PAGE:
Recently 38 employees at Prison Fellowship learned they were out of work. The reason? The recession.

In the months ahead, Southern Baptist missionaries overseas may not get the bicycles and office equipment they had been counting on. The reason? The recession.

The teeth of the U.S. recession have sunk into some denominations and parachurch groups, and those ministries are feeling the bite of staff layoffs and program cuts. Though reports at the end of last year indicated the downturn had had little effect on a variety of ministries (CT, Feb. 11, p. 58), an informal survey by CHRISTIANITY TODAY showed giving in the first few months of 1991 has decreased for some.

A recent study by the California-based Barna Research Group indicates 27 percent of American adults plan to reduce giving to nonprofit organizations as a result of the weak economy. Among those giving to churches, 16 percent said they would be giving less.

Giving has not kept pace with the ambitious expansion plans of Prison Fellowship, the 15-year-old ministry founded by Charles Colson, forcing it to lay off 10 percent of its staff in the last four months, said Jim Jewell, senior vice-president of marketing and communications. The ministry laid off 24 employees in February and another 14 in early May.

Prison Fellowship had a projected budget of $6.9 million through mid-May, but actual receipts fell more than $1.6 million shy of that, Jewell said. The ministry also cut its year-long 1991 budget from $22.5 million to $20.7 million. He said the recession undoubtedly has slowed the flow of giving, especially among large donors.

“The level of giving is just much slower than we had planned on, significantly in the major-gifts area,” Jewell said. “We didn’t anticipate the recession well enough.”

Most of the staff cuts were made in the ministry’s headquarters, in addition to field staff in a few states where the ministry had recently expanded. None of the 738 prison ministry programs has been dropped, Jewell said.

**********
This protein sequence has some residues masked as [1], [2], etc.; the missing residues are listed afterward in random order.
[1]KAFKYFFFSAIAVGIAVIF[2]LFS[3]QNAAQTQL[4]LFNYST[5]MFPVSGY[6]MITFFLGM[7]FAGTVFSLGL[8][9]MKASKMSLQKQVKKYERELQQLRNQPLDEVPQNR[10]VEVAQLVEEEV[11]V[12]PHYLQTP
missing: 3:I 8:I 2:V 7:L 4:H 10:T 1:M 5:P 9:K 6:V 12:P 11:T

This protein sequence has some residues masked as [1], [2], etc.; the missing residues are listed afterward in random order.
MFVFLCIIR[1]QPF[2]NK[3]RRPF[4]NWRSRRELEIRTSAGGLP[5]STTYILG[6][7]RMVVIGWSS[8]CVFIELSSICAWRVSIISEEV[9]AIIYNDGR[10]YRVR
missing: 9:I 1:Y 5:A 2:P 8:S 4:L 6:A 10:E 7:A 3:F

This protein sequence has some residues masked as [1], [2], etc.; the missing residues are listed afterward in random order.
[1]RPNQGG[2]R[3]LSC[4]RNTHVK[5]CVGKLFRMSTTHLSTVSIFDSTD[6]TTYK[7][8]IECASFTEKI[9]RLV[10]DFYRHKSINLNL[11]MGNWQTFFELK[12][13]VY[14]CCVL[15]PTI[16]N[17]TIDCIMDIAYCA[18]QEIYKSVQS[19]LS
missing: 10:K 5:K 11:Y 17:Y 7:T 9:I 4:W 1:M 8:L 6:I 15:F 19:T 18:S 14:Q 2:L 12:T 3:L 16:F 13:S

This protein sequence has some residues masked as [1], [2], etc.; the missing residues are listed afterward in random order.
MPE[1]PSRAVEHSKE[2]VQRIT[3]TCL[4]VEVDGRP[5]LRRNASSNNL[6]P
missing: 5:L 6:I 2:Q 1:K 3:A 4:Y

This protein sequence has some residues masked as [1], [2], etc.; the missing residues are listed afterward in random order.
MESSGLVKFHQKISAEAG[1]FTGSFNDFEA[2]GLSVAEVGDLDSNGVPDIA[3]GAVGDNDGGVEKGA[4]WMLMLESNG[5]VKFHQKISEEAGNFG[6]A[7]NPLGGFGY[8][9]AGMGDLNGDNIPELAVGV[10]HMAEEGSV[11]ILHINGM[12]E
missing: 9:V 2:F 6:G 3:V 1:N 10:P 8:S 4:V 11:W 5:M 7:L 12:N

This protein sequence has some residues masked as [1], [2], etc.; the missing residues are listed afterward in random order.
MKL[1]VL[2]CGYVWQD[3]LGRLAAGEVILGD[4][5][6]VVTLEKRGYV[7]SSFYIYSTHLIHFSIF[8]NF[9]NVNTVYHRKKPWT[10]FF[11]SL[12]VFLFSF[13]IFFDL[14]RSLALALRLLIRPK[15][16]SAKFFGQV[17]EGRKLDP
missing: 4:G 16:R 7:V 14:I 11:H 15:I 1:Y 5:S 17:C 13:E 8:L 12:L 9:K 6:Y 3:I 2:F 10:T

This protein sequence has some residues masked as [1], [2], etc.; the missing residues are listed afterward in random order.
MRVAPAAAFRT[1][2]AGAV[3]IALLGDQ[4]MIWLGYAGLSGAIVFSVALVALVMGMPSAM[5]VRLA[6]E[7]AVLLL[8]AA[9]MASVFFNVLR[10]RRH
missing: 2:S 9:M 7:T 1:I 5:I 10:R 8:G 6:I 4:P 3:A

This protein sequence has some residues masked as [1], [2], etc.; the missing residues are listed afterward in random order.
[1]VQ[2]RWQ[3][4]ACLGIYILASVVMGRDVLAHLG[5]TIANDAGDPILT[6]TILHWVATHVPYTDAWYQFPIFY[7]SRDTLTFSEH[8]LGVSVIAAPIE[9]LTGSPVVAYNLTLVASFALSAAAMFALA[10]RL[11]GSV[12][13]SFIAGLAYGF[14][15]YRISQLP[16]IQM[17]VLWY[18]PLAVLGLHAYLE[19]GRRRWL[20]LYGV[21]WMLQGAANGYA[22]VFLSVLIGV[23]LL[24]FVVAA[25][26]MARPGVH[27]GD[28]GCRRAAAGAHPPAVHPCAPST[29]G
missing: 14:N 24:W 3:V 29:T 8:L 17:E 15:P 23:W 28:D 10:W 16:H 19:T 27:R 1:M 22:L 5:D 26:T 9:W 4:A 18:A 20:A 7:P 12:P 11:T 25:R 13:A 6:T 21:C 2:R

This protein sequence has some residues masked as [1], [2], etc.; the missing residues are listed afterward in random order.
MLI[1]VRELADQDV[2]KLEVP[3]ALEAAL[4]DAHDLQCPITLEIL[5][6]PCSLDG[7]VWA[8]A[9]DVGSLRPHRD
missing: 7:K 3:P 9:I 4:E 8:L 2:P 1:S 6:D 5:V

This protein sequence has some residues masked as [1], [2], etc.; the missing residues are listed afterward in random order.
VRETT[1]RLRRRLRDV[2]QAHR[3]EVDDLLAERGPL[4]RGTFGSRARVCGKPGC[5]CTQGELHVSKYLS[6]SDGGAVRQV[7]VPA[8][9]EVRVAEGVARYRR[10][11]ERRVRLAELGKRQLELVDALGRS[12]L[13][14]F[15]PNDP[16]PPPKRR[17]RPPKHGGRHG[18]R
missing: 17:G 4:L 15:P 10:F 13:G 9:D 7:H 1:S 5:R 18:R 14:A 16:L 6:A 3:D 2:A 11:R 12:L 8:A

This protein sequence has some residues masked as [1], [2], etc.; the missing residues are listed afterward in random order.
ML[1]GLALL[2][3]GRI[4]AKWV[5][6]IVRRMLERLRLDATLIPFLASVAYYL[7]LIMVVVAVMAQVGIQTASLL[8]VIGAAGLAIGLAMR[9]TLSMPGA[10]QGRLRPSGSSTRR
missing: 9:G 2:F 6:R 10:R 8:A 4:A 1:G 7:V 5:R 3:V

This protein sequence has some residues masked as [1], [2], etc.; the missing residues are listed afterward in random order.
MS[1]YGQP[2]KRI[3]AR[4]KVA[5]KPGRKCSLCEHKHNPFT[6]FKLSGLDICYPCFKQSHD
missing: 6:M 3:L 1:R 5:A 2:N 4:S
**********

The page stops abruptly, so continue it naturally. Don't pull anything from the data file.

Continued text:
Moon Offering Eclipsed

For the first time since 1937, foreign missions giving in the Southern Baptist Convention (SBC) has declined. This year marks the first time in 53 years that the convention’s annual Lottie Moon Christmas Offering—the major funding mechanism for the denomination’s foreign missionaries—will not exceed giving in the year before, said Carl Johnson, chief executive officer of the SBC Foreign Mission Board.

Nor will this year’s offering, which includes gifts through the end of May, meet the denomination’s projected goal of $86 million, Johnson said. At press time, with about two weeks left for Southern Baptist churches to turn in Lottie Moon collections, total receipts were $77.4 million.

The loss of receipts will mean cuts in the Foreign Mission Board’s capital budget for items such as housing, cars and bicycles, church and seminary construction, and office equipment, Johnson said. “It will not mean a cut in missionaries,” he said.

At International Students, Inc. (ISI), support for the ministry’s 125 staff members is down 5 to 7 percent this year, says President Gordon Loux. Staff support, at $4 million, forms the largest chunk of ISI’S budget. Loux says the downturn should not affect ministry operations. He expects giving to return to normal as the recession eases.

Crisis Giving

While many organizations reported lean times, some continue to see gains. As of mid-May, World Vision was running 8 to 10 percent ahead of last year’s budget, said its vice-president of development, Craig Hammon.

“We had some concern. We continue to have some concern, especially with larger donors like real estate developers who may have been affected by the recession,” Hammon said.

Hammon credited improved communication with donors for beating the recession and said World Vision has experienced “a very generous response to this whole series of crises,” including the cyclone in Bangladesh and the African famine (see “A World of Hurts,” p. 48).

At Campus Crusade for Christ, fund raising has gone so well recently that development director Elvin Ridder has a difficult time explaining its success. Giving is up 15 percent this calendar year, he said, and gifts by major-gift donors is up 60 percent. “If there is a recession, we’re not seeing it,” he said.

The ministry’s plans to move from California to Orlando may be part of the giving surge. But Ridder has another hypothesis: “God’s grace.”

By Joe Maxwell.

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